The principle that a precisely determined set of initial conditions will always result in the same effect at a later time. Causality was a basic tenet of classical physics which assumed, both physically and philosophically, that it would always be possible to establish the initial state of a system to any desired degree of accuracy. The impossibility of such a precise determination and the consequent breakdown of causality at the subatomic level is a fundamental result of quantum mechanics and, in particular, of the Heisenberg uncertainty principle.
In relativity theory one event can have a causal influence on another only if energy or information sent from the first reaches the second. See also causal structure.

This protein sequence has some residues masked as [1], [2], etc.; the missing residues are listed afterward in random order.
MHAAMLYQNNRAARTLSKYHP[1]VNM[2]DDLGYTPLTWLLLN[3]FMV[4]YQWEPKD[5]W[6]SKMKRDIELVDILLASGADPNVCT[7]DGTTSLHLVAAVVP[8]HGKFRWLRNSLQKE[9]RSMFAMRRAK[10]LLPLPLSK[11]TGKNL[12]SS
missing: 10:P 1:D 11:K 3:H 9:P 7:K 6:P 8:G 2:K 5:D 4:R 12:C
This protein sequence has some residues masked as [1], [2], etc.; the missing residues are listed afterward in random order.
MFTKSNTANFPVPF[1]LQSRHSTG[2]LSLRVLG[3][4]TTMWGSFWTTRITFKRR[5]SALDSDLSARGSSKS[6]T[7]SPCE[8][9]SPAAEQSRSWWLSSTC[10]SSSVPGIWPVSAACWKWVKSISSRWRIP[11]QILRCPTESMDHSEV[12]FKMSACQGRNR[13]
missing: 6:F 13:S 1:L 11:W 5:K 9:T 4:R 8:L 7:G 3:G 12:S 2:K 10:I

Causality in philosophyAccording to Aristotle everything has four causes: the material cause, the material substance involved; the formal cause, its shape or structure; the efficient cause, the agency which imposes the shape upon the matter, and the final cause, the end to which it is done.
The Scottish philosopher David Hume held that causes and effects are not real, but instead are imagined by our minds to make sense of the observation that A often occurs together with or slightly before B. All we can actually observe are correlations, not causations. This is also expressed in the logical fallacy, "correlation implies causation." Kant, on the other hand, held that causality was one of the a priori categories necessary for the ordering of experience.
Related categories• SPACE AND TIME
• SYSTEMS THEORY
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